Who Should Pay for This Cancer Screening?

Noninvasive colon scans called computed tomography colonography are more palatable

(RxWiki News) Not too many people even like to think about what's involved in a colonoscopy. This may be why 40-50 percent of folks just skip the colorectal cancer screening.

A new study suggests that CT colonography is well suited for seniors who are either unwilling or unable to undergo colonoscopy.

Furthermore, the study urges that the colorectal cancer screening be covered by Medicare.

"Ask your doctor about the "virtual colonoscopy.""

The research was designed to provide the Centers for Medicare and Medicaid Services (CMS) with additional information about the appropriate use of this colon cancer screening method for people over the age of 65.

In 2009, the agency ruled that CT colonography would not be covered by Medicare because there wasn't enough outcomes data relating specifically to the Medicare population.

"Our study answers several of the questions Medicare asked about this procedure," said Brooks Cash, MD, one of the study authors. 

The study found that 14 percent of patients who have had a colon scan are referred to have a colonoscopy. This is similar to what other studies have found.

"The prevalence of neoplasia (abnormal growths of cells) detected by CT colonography was 9.3 percent in patients over the age of 65, which is also similar to the results of other studies involving younger patients," said Dr. Cash

Along with screening the colon, the procedure also picks up other potential problems in what doctors call "extracolonic findings." This occurred in 2.9 percent of the group.

"The confirmation of low rates of referral to colonoscopy, the prevalence of advanced neoplasia and the prevalence of extracolonic findings makes CT colonography a viable option for Medicare-aged patients," said Dr. Cash.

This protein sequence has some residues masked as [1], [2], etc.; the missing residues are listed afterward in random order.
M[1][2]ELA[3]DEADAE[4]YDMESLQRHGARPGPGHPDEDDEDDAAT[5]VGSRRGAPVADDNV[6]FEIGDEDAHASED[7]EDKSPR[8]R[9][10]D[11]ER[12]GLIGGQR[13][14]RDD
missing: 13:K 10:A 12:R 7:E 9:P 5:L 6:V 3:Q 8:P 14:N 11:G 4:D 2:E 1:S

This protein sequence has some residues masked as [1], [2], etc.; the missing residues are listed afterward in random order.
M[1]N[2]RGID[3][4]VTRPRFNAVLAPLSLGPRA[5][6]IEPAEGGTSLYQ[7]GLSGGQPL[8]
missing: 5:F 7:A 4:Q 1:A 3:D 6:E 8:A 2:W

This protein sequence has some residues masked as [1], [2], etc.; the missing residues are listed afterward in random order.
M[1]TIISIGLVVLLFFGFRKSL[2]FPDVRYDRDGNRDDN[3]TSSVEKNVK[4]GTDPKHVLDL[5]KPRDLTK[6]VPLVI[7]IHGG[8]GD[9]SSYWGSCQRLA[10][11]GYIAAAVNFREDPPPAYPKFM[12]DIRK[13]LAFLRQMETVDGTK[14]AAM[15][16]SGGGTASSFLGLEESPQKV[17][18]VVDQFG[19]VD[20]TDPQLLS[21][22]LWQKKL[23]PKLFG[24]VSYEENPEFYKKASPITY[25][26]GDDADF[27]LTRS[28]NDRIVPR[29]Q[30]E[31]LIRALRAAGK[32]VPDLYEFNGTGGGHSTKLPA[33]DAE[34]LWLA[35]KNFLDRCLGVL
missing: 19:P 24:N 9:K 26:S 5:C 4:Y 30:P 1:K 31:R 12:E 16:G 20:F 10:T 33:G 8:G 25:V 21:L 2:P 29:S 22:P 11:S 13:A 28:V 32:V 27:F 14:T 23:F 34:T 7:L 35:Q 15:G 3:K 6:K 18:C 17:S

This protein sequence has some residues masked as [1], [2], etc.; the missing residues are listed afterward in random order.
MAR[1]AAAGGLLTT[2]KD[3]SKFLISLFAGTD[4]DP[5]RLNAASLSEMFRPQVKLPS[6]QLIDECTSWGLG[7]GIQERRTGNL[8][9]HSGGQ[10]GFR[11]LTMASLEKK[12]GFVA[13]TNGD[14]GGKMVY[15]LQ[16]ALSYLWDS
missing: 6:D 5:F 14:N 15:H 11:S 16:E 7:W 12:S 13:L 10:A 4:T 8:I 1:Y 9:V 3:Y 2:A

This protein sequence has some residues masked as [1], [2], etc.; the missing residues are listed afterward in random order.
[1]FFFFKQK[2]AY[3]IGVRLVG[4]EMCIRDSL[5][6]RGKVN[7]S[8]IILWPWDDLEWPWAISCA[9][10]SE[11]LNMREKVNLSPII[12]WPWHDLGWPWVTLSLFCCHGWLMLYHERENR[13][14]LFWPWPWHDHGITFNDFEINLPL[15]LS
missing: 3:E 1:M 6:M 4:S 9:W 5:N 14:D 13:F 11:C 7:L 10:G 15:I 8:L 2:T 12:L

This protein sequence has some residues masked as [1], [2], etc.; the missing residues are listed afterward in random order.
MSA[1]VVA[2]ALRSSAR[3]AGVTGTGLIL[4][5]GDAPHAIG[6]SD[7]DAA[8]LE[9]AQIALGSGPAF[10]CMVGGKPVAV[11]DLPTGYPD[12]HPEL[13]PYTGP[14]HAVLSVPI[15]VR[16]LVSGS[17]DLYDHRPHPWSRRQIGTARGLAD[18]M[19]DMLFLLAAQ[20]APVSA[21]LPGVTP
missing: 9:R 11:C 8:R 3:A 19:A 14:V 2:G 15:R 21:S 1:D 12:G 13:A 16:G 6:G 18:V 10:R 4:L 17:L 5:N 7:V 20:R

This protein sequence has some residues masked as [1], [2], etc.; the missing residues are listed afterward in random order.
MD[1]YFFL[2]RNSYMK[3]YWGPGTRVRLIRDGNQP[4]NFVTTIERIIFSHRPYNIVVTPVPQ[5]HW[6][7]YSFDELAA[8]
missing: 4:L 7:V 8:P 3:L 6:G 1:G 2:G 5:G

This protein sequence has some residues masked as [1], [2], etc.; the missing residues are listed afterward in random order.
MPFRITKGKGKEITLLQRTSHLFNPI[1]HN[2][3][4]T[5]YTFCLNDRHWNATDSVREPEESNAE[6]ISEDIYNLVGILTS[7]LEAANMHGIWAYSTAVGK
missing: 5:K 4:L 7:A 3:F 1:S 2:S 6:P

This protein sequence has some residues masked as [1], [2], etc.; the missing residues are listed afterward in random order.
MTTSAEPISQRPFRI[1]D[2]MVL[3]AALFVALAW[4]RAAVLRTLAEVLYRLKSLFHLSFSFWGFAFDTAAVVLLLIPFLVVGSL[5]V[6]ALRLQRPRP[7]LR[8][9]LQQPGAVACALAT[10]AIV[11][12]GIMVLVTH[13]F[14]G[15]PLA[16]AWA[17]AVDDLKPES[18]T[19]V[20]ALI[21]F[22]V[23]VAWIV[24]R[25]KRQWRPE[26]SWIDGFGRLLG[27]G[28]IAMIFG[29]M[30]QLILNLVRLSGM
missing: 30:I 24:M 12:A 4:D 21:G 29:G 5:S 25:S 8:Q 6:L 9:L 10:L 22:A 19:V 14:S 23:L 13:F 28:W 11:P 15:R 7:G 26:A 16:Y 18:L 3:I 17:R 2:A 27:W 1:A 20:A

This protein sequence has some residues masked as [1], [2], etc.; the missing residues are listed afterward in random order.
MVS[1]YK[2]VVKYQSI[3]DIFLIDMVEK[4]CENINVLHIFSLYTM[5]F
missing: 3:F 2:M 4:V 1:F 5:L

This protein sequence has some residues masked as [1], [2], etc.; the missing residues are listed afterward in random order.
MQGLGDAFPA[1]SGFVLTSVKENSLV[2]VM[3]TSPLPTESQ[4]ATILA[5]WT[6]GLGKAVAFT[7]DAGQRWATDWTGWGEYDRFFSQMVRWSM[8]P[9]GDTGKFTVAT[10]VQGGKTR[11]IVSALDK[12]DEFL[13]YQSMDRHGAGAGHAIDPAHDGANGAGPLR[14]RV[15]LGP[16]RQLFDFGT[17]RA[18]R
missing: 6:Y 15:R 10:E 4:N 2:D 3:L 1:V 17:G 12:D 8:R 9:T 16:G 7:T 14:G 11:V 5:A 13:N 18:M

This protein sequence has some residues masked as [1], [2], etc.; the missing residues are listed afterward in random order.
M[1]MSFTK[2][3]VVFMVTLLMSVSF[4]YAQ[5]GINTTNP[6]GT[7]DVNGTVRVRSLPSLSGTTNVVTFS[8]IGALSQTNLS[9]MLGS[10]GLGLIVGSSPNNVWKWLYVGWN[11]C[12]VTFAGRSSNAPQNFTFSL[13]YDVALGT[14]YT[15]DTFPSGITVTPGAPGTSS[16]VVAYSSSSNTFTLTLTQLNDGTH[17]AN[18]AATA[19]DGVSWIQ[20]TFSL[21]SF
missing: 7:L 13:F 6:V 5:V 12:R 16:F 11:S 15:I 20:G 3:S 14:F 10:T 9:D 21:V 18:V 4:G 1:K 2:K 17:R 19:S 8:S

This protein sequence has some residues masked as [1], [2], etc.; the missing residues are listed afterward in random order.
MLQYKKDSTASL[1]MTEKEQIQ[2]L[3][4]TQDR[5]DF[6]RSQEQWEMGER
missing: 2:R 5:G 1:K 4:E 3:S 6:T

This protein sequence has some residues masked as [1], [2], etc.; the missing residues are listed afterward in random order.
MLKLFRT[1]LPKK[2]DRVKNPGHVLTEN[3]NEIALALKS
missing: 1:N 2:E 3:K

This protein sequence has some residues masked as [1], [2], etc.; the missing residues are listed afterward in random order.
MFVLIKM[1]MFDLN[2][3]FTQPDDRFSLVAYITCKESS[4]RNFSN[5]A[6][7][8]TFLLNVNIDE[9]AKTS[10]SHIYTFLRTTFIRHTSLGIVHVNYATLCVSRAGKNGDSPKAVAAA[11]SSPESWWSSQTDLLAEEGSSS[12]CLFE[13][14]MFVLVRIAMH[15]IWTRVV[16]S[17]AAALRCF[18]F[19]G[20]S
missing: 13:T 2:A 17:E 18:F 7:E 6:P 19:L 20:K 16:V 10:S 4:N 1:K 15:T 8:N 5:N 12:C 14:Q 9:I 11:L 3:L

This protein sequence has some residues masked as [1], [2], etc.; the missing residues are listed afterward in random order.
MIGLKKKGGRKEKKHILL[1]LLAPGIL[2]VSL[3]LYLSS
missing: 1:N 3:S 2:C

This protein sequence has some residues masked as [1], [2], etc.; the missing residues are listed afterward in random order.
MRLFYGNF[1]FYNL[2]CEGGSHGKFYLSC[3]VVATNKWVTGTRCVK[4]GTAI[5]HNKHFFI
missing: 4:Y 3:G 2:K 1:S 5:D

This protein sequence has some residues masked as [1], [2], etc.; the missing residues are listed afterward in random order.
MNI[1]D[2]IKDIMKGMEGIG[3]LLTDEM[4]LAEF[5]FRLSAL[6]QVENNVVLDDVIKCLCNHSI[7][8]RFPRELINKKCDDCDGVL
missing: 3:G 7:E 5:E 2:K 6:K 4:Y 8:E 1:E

The CMS was also concerned about radiation doses. Dr. Cash explained that the dose of the machine used at the National Naval Medical Center in Bethesda where the study took place is about 4.24 mSv per exam. Americans are exposed to roughly 6.2mSv of radiation annually.

"This is the real value of CT colonography – offering an alternative, high quality, total colonic preventative screening to a large percentage of the population that either refuses or is unable to undergo colonoscopy," said Dr. Cash.

He calculates that colon cancer screening rates would increase by about 15 percent if CT colonography was covered by Medicare or other insurers.

Other studies have questioned the cost effectiveness of CT colonography compared to other screening methods, including stool testing and colonoscopy.

CT colonography, which is recommended every five years, is more expensive than the colonoscopy - $2,900 to $3,850, compared to about $2,500 for a colonoscopy, which is usually performed once every 10 years.

The American Cancer Society recommends colon cancer screening begin at age 50. Those with a family history of the disease, screenings should begin at age 40.

The study appears in the July issue of the American Journal of Roentgenology. No funding or financial disclosures were available.

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Review Date: 
July 6, 2012